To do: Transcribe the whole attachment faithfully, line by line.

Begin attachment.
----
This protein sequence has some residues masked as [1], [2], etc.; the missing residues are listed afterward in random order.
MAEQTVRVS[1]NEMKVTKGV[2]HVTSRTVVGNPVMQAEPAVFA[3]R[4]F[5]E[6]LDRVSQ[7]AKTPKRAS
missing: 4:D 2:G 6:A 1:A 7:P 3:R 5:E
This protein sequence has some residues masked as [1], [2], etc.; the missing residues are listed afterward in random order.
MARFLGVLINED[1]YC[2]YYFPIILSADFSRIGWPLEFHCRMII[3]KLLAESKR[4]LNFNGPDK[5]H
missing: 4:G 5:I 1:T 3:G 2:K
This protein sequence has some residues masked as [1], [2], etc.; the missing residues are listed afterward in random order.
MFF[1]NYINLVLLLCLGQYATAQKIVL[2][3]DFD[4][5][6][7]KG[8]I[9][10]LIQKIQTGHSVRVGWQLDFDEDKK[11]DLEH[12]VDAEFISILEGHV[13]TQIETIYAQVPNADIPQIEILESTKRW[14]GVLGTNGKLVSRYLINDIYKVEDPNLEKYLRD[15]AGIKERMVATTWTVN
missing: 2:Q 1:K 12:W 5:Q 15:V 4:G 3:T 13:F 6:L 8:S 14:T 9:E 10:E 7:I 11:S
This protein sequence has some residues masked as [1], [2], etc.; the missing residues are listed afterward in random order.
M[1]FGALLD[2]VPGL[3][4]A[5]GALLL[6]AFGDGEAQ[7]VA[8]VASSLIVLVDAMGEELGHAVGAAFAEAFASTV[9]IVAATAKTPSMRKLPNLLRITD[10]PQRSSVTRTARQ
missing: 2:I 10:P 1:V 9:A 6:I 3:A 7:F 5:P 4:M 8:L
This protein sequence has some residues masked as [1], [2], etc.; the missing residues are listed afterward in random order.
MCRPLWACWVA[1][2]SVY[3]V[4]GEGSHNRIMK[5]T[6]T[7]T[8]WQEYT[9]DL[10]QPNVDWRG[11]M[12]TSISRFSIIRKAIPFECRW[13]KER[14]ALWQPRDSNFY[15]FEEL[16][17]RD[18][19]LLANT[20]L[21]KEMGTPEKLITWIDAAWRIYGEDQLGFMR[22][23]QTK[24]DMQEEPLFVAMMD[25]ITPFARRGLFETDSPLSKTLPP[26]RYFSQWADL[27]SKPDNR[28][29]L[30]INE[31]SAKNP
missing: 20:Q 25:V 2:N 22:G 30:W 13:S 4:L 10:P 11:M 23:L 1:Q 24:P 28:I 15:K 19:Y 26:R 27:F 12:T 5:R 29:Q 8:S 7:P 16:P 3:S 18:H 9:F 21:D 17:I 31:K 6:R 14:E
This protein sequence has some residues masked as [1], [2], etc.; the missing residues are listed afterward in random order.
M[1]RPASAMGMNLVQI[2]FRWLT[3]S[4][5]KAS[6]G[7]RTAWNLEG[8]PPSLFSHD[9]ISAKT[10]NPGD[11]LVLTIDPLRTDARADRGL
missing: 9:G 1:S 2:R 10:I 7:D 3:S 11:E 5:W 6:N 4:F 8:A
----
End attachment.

This protein sequence has some residues masked as [1], [2], etc.; the missing residues are listed afterward in random order.
MAEQTVRVS[1]NEMKVTKGV[2]HVTSRTVVGNPVMQAEPAVFA[3]R[4]F[5]E[6]LDRVSQ[7]AKTPKRAS
missing: 4:D 2:G 6:A 1:A 7:P 3:R 5:E
This protein sequence has some residues masked as [1], [2], etc.; the missing residues are listed afterward in random order.
MARFLGVLINED[1]YC[2]YYFPIILSADFSRIGWPLEFHCRMII[3]KLLAESKR[4]LNFNGPDK[5]H
missing: 4:G 5:I 1:T 3:G 2:K
This protein sequence has some residues masked as [1], [2], etc.; the missing residues are listed afterward in random order.
MFF[1]NYINLVLLLCLGQYATAQKIVL[2][3]DFD[4][5][6][7]KG[8]I[9][10]LIQKIQTGHSVRVGWQLDFDEDKK[11]DLEH[12]VDAEFISILEGHV[13]TQIETIYAQVPNADIPQIEILESTKRW[14]GVLGTNGKLVSRYLINDIYKVEDPNLEKYLRD[15]AGIKERMVATTWTVN
missing: 2:Q 1:K 12:W 5:Q 15:V 4:G 3:T 13:F 6:L 8:S 14:T 9:E 10:E 7:I 11:S
This protein sequence has some residues masked as [1], [2], etc.; the missing residues are listed afterward in random order.
M[1]FGALLD[2]VPGL[3][4]A[5]GALLL[6]AFGDGEAQ[7]VA[8]VASSLIVLVDAMGEELGHAVGAAFAEAFASTV[9]IVAATAKTPSMRKLPNLLRITD[10]PQRSSVTRTARQ
missing: 2:I 10:P 1:V 9:A 6:I 3:A 7:F 5:P 4:M 8:L
This protein sequence has some residues masked as [1], [2], etc.; the missing residues are listed afterward in random order.
MCRPLWACWVA[1][2]SVY[3]V[4]GEGSHNRIMK[5]T[6]T[7]T[8]WQEYT[9]DL[10]QPNVDWRG[11]M[12]TSISRFSIIRKAIPFECRW[13]KER[14]ALWQPRDSNFY[15]FEEL[16][17]RD[18][19]LLANT[20]L[21]KEMGTPEKLITWIDAAWRIYGEDQLGFMR[22][23]QTK[24]DMQEEPLFVAMMD[25]ITPFARRGLFETDSPLSKTLPP[26]RYFSQWADL[27]SKPDNR[28][29]L[30]INE[31]SAKNP
missing: 20:Q 25:V 2:N 22:G 30:W 13:S 4:L 10:P 11:M 23:L 1:Q 24:P 28:I 15:K 19:Y 26:R 27:F 12:T 5:R 29:Q 8:S 7:P 16:P 3:S 18:H 9:F 21:D 17:I 31:K 6:R 14:E
This protein sequence has some residues masked as [1], [2], etc.; the missing residues are listed afterward in random order.
M[1]RPASAMGMNLVQI[2]FRWLT[3]S[4][5]KAS[6]G[7]RTAWNLEG[8]PPSLFSHD[9]ISAKT[10]NPGD[11]LVLTIDPLRTDARADRGL
missing: 9:G 1:S 2:R 10:I 7:D 3:S 11:E 5:W 6:N 4:F 8:A